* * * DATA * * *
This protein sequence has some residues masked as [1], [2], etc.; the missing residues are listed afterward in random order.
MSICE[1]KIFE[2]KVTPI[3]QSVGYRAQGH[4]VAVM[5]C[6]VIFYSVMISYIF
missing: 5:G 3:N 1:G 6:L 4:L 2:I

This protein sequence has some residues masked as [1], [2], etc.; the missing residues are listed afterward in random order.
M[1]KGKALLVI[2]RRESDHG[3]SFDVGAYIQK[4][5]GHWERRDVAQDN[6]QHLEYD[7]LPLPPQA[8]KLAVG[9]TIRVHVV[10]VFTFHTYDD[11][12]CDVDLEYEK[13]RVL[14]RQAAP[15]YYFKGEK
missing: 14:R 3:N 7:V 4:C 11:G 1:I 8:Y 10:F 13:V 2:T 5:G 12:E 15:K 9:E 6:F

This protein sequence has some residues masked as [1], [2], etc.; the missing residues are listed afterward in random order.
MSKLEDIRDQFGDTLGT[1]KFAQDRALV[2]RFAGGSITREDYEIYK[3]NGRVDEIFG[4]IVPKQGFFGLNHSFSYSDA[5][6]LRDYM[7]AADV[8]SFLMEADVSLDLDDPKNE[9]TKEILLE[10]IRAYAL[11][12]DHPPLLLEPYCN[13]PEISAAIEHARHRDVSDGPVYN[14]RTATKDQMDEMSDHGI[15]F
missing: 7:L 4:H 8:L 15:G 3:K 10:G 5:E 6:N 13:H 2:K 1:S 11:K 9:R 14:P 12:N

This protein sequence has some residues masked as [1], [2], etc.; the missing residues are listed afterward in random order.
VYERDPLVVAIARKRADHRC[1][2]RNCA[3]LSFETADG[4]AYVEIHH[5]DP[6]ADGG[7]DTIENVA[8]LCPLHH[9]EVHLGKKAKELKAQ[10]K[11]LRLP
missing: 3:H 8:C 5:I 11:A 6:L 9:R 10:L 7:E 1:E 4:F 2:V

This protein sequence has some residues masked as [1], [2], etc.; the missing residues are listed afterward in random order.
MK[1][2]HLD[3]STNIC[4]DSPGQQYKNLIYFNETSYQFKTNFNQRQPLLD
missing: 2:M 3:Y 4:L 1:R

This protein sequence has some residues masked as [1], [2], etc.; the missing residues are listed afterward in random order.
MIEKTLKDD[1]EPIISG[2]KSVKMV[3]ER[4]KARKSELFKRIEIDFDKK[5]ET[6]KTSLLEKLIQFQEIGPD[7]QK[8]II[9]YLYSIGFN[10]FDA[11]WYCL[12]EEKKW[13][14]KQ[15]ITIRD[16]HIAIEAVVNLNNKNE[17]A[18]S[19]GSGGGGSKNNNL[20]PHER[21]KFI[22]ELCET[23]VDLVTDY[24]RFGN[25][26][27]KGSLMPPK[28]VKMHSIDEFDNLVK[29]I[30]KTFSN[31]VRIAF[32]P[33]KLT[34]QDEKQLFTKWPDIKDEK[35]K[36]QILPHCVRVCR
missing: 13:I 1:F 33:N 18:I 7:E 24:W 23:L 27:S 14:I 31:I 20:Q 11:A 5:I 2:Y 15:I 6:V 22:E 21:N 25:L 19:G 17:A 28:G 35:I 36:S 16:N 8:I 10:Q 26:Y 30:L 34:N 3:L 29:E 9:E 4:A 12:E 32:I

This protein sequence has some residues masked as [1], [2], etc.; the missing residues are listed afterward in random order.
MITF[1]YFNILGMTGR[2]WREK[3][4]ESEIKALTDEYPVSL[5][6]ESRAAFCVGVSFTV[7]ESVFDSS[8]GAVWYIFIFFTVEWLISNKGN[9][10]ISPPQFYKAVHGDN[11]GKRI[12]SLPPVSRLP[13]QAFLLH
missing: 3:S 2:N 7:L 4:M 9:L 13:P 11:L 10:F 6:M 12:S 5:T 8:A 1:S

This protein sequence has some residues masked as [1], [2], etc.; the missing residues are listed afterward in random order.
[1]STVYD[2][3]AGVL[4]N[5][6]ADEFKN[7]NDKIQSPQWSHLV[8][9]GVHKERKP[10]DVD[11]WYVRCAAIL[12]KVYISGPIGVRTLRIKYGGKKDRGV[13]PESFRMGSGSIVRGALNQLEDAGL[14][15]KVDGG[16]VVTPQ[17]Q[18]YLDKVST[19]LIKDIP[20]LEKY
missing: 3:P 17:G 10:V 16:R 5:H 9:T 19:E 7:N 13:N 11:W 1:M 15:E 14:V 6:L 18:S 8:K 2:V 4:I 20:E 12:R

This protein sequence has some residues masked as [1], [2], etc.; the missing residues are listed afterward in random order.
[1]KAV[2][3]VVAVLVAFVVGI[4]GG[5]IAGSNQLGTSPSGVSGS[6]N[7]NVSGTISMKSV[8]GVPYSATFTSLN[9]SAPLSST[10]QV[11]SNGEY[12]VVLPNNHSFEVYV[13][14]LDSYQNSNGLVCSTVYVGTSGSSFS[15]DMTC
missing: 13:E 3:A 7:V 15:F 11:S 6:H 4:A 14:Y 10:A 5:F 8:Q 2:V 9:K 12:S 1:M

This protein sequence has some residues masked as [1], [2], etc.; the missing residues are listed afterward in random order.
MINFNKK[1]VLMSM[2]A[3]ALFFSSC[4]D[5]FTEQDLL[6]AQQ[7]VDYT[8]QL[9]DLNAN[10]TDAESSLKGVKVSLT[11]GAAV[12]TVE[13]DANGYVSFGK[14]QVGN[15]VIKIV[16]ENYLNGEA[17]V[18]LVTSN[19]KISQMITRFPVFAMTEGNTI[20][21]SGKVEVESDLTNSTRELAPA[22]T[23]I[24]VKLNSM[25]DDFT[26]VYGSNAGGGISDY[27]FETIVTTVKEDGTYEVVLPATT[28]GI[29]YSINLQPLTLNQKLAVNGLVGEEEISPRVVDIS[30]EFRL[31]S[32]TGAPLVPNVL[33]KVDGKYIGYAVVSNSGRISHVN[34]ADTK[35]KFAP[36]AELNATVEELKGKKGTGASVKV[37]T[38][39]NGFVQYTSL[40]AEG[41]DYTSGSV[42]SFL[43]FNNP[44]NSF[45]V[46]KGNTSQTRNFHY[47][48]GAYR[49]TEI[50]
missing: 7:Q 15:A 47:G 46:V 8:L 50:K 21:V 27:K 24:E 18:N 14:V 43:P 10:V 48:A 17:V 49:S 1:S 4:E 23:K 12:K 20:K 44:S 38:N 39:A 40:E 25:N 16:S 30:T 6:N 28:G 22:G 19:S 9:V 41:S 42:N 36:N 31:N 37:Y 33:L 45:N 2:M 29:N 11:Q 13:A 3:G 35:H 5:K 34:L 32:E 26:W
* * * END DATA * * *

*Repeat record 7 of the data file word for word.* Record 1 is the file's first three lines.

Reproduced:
This protein sequence has some residues masked as [1], [2], etc.; the missing residues are listed afterward in random order.
MITF[1]YFNILGMTGR[2]WREK[3][4]ESEIKALTDEYPVSL[5][6]ESRAAFCVGVSFTV[7]ESVFDSS[8]GAVWYIFIFFTVEWLISNKGN[9][10]ISPPQFYKAVHGDN[11]GKRI[12]SLPPVSRLP[13]QAFLLH
missing: 3:S 2:N 7:L 4:M 9:L 13:P 11:L 10:F 6:M 12:S 5:T 8:A 1:S